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Who doesn’t love a good dragon and the one Harry (Daniel Radcliffe) has to deal with this time around is a ripper.
With two nozzles in its throat shooting out twin jets of fire – talk about attention to detail – the fight starts in a rocky pit and ends atop a castle tower. As Harry hangs on for dear life the dragon gingerly feels for purchase across the unstable tiles of a severely sloping roof. It’s a fabulous few minutes and a tribute to just how thrilling big-screen cinema can be.
Regrettably, that’s about the only scene of any real interest in this interminable, over-produced slog of a movie, which apparently cost $US300 million ($A406 million). You’ll see every cent of it, too, in the lavish sets and digital effects and costumes and huge set pieces. But money has never guaranteed quality and that’s what the fourth Harry Potter film appears determined to prove.
There are few trace elements of plot in the film, most of which is spent building up to various stages of some huge tournament at the Hogwarts school for child wizards. Indeed, there appears so little regard for storytelling conventions here one wonders whether Harry Potter and the Goblet of Fire actually qualifies as a film at all.
Like so many other film franchises, Goblet of Fire looks like a huge, ultra-glossy merchandising show reel fuelled by a corporate marketing monolith that has conditioned its younger-than-usual demographic to swarm to the multiplexes in reverent droves.
Though Harry and his pals Hermione (Emma Watson) and Ron (Rupert Grint) are now entering puberty, there’s actually very little that is emotionally engaging. There is some boy-girl flirting as well as a new friendship Harry kicks up with an older boy but none of it adds up to anything more than momentary distraction from massive production pieces that follow the tried-and-true Harry Potter formula of wands, broomsticks and the occasional comic diversion in cavernous gothic sets the size of airship hangars.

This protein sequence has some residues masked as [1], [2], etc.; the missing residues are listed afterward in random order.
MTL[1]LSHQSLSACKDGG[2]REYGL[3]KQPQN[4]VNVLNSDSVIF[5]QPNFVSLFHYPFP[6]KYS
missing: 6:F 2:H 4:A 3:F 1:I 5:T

The actual dramatic point of Harry Potter and the Goblet of Fire film comes in its final stretch with the return of the noseless Lord Voldemort (Ralph Fiennes). It’s only then you learn the horrifying truth, that the entire purpose of this dirge is merely to set up the central conflict for the next film. So Goblet is really just a glorified, 157-minute teaser trailer, an empty epic of proportions that truly stagger.
There has been some low-level controversy over the M rating of Harry Potter and the Goblet of Fire and whether the film might be too scary for young children to bear. The distributors wanted a PG but their appeal against the decision by the Office of Film and Literature Classification failed.
Well, PG – Parental Guidance – is all Goblet deserved. As fine a job as the OFLC does most days, sometimes you have to wonder about what cultural standards they use in their decisions.
Yes, there’s a bit of death, and at one point a bad guy says “I’m going to kill you Harry Potter” but the “moderate dark themes” and “moderate fantasy violence” that earned Goblet its M are so abstracted and mild it hardly warrants concern. Kids today consume all sorts of images from all forms of media. They are seasoned by South Park, The Simpsons, Star Wars, Lord of the Rings, DVDs and video games. They know the difference between reality and made-up stuff. Indeed, they are probably more instinctively aware of media artifice than any previous generation.
The two nephews who accompanied me to Harry Potter and the Goblet of Fire certainly had no problem afterwards. Said Lewis, the nine-year old: “I didn’t think it was scary. I thought it was boring. It’s too long.” Added his six-year-old brother, Charlie (my godson): “The film didn’t work for me.” (Where do they pick up these phrases?)
They then said The Simpsons Halloween specials are filled with brain-eating zombies and scary ghouls and homicidal dolls and Homer chasing after Bart with an axe and that didn’t trouble them. Perhaps parents of particularly delicate angels should proceed with caution into Harry Potter and the Goblet of Fire but our children definitely haven’t lost any sleep over it. If anything, it made them want to sleep.